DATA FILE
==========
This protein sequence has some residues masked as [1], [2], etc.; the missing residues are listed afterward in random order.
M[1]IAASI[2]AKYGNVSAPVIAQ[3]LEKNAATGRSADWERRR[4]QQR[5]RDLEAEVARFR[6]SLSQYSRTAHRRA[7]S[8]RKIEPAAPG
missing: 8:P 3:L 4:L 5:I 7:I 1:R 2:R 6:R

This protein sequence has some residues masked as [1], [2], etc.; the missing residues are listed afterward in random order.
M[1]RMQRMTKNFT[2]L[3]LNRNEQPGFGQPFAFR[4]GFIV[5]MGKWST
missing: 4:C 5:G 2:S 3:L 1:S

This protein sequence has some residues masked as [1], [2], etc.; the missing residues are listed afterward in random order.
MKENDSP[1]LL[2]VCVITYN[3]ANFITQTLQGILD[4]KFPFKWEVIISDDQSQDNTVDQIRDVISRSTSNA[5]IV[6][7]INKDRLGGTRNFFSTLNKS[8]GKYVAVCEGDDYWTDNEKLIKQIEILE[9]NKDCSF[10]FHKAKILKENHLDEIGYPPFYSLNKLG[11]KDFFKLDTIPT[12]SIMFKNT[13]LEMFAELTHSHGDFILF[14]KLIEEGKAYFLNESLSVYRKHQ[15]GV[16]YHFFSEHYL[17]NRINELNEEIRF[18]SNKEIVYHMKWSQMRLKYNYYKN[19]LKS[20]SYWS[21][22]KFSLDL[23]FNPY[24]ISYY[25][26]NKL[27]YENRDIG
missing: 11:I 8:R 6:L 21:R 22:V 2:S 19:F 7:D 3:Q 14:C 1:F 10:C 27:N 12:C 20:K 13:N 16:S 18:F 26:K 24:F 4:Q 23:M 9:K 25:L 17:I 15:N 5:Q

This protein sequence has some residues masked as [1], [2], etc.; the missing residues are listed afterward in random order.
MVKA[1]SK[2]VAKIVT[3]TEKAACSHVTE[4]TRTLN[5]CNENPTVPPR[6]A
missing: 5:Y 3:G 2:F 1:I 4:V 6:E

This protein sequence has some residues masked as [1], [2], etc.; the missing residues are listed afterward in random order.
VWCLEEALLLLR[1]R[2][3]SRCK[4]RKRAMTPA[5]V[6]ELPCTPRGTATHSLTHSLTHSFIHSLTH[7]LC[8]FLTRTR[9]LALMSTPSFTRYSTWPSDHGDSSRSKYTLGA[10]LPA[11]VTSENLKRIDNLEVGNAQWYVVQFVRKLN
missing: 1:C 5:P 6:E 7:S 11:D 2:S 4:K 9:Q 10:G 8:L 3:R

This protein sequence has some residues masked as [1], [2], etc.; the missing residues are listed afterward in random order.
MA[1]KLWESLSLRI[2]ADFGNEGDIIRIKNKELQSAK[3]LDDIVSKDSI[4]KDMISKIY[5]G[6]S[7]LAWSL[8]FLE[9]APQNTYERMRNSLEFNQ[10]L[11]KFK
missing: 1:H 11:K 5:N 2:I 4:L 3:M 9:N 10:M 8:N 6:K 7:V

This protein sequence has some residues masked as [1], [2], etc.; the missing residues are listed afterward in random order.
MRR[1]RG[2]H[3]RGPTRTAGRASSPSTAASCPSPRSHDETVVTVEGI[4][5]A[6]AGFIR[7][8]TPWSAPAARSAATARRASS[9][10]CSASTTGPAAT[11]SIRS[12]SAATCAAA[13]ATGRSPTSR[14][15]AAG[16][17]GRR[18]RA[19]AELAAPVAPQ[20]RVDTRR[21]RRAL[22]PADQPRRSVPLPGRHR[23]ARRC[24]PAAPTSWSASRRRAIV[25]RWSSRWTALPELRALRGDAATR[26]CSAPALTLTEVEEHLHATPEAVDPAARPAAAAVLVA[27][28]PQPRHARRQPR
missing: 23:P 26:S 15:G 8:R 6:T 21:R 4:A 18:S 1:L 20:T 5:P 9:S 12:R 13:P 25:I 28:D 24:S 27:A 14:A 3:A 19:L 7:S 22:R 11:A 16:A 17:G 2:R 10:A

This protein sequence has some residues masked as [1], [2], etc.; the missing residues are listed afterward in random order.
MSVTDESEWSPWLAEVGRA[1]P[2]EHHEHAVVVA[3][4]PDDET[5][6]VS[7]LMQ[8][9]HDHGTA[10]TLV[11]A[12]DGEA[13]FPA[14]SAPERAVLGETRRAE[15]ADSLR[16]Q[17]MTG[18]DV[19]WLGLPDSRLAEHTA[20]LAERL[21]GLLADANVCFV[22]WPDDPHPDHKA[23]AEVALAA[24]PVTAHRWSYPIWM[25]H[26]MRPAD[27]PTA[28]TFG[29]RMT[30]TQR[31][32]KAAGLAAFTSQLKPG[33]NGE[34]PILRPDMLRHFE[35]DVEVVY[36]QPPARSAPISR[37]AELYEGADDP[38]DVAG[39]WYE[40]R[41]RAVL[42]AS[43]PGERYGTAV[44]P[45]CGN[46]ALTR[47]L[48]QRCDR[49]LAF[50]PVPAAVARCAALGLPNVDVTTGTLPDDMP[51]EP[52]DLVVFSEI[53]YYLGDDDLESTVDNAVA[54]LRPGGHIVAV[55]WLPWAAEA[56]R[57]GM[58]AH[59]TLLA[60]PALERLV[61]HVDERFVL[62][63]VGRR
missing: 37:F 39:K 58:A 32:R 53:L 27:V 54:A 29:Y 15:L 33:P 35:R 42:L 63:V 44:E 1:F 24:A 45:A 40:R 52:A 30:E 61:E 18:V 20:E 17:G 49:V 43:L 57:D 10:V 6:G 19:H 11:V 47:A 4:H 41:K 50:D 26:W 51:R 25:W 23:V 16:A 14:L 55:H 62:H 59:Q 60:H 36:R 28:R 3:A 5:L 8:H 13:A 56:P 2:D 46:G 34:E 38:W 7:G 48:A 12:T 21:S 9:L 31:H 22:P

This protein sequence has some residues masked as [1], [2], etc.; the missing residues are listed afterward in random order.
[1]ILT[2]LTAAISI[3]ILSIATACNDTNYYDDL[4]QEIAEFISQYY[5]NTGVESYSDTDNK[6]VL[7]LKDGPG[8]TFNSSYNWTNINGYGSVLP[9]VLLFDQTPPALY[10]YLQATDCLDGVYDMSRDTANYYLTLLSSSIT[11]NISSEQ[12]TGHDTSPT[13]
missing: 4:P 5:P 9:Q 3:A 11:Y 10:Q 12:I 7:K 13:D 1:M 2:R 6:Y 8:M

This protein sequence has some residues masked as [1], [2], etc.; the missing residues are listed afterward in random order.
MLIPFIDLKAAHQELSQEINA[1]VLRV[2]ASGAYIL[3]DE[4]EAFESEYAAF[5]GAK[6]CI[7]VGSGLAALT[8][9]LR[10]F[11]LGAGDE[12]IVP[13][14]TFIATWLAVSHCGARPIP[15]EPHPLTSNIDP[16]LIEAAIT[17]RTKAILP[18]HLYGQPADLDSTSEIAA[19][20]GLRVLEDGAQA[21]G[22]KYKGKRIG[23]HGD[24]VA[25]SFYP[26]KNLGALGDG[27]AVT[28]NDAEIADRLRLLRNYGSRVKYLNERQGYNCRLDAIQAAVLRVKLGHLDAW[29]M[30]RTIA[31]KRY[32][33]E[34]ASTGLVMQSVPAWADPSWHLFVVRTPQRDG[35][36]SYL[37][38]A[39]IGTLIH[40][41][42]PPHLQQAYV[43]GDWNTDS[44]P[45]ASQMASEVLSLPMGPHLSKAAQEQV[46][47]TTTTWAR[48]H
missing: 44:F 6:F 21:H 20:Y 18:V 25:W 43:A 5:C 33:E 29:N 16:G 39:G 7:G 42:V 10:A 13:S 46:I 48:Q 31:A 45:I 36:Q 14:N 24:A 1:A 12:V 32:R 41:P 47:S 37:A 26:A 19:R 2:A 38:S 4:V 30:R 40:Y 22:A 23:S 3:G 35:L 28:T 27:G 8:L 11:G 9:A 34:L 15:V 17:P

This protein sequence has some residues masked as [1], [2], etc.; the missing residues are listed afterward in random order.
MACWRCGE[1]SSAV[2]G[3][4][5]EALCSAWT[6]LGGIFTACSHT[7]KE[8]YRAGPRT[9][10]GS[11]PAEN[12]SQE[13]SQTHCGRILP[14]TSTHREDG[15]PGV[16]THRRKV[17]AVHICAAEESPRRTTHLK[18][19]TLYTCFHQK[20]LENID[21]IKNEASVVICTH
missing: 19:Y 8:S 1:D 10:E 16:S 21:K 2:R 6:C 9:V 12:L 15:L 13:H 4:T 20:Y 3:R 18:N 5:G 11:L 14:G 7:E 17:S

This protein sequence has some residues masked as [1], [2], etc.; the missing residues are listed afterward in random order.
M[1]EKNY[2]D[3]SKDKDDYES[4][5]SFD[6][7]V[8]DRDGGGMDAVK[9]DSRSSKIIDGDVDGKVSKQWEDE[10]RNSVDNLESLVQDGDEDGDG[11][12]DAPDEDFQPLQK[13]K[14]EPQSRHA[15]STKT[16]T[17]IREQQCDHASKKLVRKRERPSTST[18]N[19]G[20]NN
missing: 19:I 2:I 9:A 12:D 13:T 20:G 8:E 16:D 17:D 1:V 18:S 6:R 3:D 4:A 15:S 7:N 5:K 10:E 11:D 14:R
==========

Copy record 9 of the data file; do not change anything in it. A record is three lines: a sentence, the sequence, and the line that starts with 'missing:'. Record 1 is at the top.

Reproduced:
This protein sequence has some residues masked as [1], [2], etc.; the missing residues are listed afterward in random order.
[1]ILT[2]LTAAISI[3]ILSIATACNDTNYYDDL[4]QEIAEFISQYY[5]NTGVESYSDTDNK[6]VL[7]LKDGPG[8]TFNSSYNWTNINGYGSVLP[9]VLLFDQTPPALY[10]YLQATDCLDGVYDMSRDTANYYLTLLSSSIT[11]NISSEQ[12]TGHDTSPT[13]
missing: 4:P 5:P 9:Q 3:A 11:Y 10:Q 12:I 7:K 13:D 1:M 2:R 6:Y 8:M